San Francisco Art Institute courtyard and tower (SFAI image).
On March 23, 2020, the president and board chair of the 149-year-old San Francisco Art Institute (SFAI) released a message announcing a planned suspension of courses and degree programs after the school’s May 2020 graduations.
The possible loss of a prestigious institution steeped in San Francisco history since its 1871 origins on Nob Hill is alarming enough, but the now-uncertain future of the stunning and important SFAI campus at 800 Chestnut Street is a great preservation concern.
The firm of Bakewell and Brown, architects for San Francisco City Hall, Temple Emanu-El, Telegraph Hill’s Coit Tower, and other landmarks across the city, designed the campus for what was then named the California School of Fine Arts. Completed in 1926 on the northern slope of Russian Hill in Mediterranean Revival style, the complex is homage to an Italian or Iberian hill town with red clay tile roofs, a courtyard with fountain, and a prominent tower that has become an icon of the neighborhood.
View from SFAI 1969 courtyard to the 1926 complex with tower. (Photograph by Jeremy Blakeslee).
Traditional elements, like its tower and arcaded courtyard, were created with a modern material, board-formed concrete, and the 1969 addition by Pafford Keating Clay continued with concrete in a contemporary style of architectural abstraction. While Bakewell & Brown’s design faced inward, the 1969 half, with its broad elevated plaza, turns out to embrace North Beach and the bay beyond. The two halves are strikingly different, but they hold together as an integrated whole.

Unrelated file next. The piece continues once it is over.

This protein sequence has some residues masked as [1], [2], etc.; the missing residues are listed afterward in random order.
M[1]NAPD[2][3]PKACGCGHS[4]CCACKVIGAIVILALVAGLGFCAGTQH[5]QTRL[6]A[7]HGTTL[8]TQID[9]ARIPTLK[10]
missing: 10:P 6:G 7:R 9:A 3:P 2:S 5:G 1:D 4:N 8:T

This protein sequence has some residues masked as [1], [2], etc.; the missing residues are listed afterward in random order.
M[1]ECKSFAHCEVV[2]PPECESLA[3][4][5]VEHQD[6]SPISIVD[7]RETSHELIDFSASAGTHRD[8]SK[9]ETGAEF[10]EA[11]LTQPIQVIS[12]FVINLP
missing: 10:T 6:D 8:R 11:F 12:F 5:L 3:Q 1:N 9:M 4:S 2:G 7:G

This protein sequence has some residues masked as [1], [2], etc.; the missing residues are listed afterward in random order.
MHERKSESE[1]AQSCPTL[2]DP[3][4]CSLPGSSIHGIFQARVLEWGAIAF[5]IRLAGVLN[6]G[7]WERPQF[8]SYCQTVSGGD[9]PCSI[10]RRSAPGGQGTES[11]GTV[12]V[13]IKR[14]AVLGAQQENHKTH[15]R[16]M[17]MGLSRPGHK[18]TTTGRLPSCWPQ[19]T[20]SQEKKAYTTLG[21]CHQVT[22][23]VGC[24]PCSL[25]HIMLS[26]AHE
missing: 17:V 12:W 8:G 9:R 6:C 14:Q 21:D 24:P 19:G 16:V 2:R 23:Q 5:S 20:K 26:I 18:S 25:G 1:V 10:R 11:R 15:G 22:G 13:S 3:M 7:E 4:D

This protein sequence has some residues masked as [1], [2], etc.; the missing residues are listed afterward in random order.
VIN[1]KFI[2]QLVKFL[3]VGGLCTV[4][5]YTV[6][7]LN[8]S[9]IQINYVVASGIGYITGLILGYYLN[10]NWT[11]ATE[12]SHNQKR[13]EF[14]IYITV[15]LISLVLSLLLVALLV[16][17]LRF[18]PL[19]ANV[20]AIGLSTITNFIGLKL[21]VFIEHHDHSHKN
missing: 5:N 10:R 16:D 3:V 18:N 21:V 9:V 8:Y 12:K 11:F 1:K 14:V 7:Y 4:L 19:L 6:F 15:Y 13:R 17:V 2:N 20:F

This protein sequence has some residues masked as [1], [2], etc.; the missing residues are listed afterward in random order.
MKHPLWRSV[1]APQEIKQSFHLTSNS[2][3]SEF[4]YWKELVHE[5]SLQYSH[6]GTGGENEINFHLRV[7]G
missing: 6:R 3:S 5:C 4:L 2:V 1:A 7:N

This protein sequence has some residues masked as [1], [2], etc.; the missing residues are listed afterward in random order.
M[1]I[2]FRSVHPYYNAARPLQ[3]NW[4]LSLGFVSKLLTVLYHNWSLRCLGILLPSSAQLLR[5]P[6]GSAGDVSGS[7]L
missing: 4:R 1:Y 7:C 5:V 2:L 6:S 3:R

Beyond architecture, the SFAI campus is significant for its Diego Rivera mural, The Making of a Fresco Showing the Building of a City (1931), a masterpiece that has been considered being sold by the institute’s trustees to save the school, although SFAI’s city landmark designation explicitly lists the mural as a key element to the site’s significance.
View to The Making of a Fresco Showing the Building of a City, in SFAI’s Diego Rivera gallery. (Photograph by Jeremy Blakeslee).
The SFAI campus is no less important for its affiliation with renowned student artists and teachers: photographers Ansel Adams, Minor White, and Annie Leibovitz; members of seminal punk rock bands of the late 1970s; Academy Award winners such as cinematographer Peter Pau and film director Kathryn Bigelow; and many other important sculptors, painters, writers, and conceptual artists.
The campus is City Landmark #85 and listed on the National Register of Historic Places. Its architectural and cultural importance to Russian Hill and North Beach, and the City of San Francisco overall, cannot be overstated.
Heritage is committed to working with any and all parties to safeguard and protect the landmark SFAI landscape, is in contact with relevant parties, and is monitoring the situation closely.
Interior view of San Francisco Art Institute campus at 800 Chestnut Street. (Photograph by Jeremy Blakeslee).